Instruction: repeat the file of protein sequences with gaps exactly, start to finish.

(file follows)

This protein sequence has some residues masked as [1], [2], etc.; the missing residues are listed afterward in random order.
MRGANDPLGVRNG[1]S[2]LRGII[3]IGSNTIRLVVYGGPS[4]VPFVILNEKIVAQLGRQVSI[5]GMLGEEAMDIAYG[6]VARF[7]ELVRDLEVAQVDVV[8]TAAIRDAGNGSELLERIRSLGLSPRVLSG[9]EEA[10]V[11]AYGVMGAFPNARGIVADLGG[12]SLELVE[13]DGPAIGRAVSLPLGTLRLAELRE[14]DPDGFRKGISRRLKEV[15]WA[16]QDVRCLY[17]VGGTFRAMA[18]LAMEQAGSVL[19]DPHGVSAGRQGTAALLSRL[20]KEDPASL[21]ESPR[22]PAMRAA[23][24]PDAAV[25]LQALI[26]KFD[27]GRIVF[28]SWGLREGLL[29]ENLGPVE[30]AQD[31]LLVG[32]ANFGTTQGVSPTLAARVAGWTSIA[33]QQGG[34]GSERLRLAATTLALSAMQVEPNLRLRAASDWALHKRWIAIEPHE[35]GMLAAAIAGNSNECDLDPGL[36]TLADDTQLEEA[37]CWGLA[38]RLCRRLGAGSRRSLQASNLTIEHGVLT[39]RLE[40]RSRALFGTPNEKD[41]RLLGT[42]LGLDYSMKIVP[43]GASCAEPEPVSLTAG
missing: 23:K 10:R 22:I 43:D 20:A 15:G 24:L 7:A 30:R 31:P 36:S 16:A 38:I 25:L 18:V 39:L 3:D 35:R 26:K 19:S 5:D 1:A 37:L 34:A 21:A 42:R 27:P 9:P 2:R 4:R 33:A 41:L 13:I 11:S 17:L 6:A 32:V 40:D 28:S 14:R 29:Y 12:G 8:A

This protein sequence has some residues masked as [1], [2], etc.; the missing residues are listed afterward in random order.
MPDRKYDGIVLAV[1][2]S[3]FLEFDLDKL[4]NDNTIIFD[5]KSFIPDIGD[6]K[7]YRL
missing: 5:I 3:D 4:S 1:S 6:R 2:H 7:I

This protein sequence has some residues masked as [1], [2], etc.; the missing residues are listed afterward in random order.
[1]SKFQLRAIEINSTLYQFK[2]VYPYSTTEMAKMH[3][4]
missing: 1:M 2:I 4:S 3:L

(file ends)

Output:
This protein sequence has some residues masked as [1], [2], etc.; the missing residues are listed afterward in random order.
MRGANDPLGVRNG[1]S[2]LRGII[3]IGSNTIRLVVYGGPS[4]VPFVILNEKIVAQLGRQVSI[5]GMLGEEAMDIAYG[6]VARF[7]ELVRDLEVAQVDVV[8]TAAIRDAGNGSELLERIRSLGLSPRVLSG[9]EEA[10]V[11]AYGVMGAFPNARGIVADLGG[12]SLELVE[13]DGPAIGRAVSLPLGTLRLAELRE[14]DPDGFRKGISRRLKEV[15]WA[16]QDVRCLY[17]VGGTFRAMA[18]LAMEQAGSVL[19]DPHGVSAGRQGTAALLSRL[20]KEDPASL[21]ESPR[22]PAMRAA[23][24]PDAAV[25]LQALI[26]KFD[27]GRIVF[28]SWGLREGLL[29]ENLGPVE[30]AQD[31]LLVG[32]ANFGTTQGVSPTLAARVAGWTSIA[33]QQGG[34]GSERLRLAATTLALSAMQVEPNLRLRAASDWALHKRWIAIEPHE[35]GMLAAAIAGNSNECDLDPGL[36]TLADDTQLEEA[37]CWGLA[38]RLCRRLGAGSRRSLQASNLTIEHGVLT[39]RLE[40]RSRALFGTPNEKD[41]RLLGT[42]LGLDYSMKIVP[43]GASCAEPEPVSLTAG
missing: 23:K 10:R 22:I 43:D 20:A 15:G 24:L 7:A 30:R 31:P 36:S 16:A 38:I 25:L 18:V 39:L 3:D 35:R 26:K 19:S 5:D 1:A 37:L 34:A 21:A 42:R 27:P 9:P 2:R 4:R 33:A 41:L 13:I 11:S 17:L 6:A 32:V 40:D 28:S 14:R 29:Y 12:G 8:A

This protein sequence has some residues masked as [1], [2], etc.; the missing residues are listed afterward in random order.
MPDRKYDGIVLAV[1][2]S[3]FLEFDLDKL[4]NDNTIIFD[5]KSFIPDIGD[6]K[7]YRL
missing: 5:I 3:D 4:S 1:S 6:R 2:H 7:I

This protein sequence has some residues masked as [1], [2], etc.; the missing residues are listed afterward in random order.
[1]SKFQLRAIEINSTLYQFK[2]VYPYSTTEMAKMH[3][4]
missing: 1:M 2:I 4:S 3:L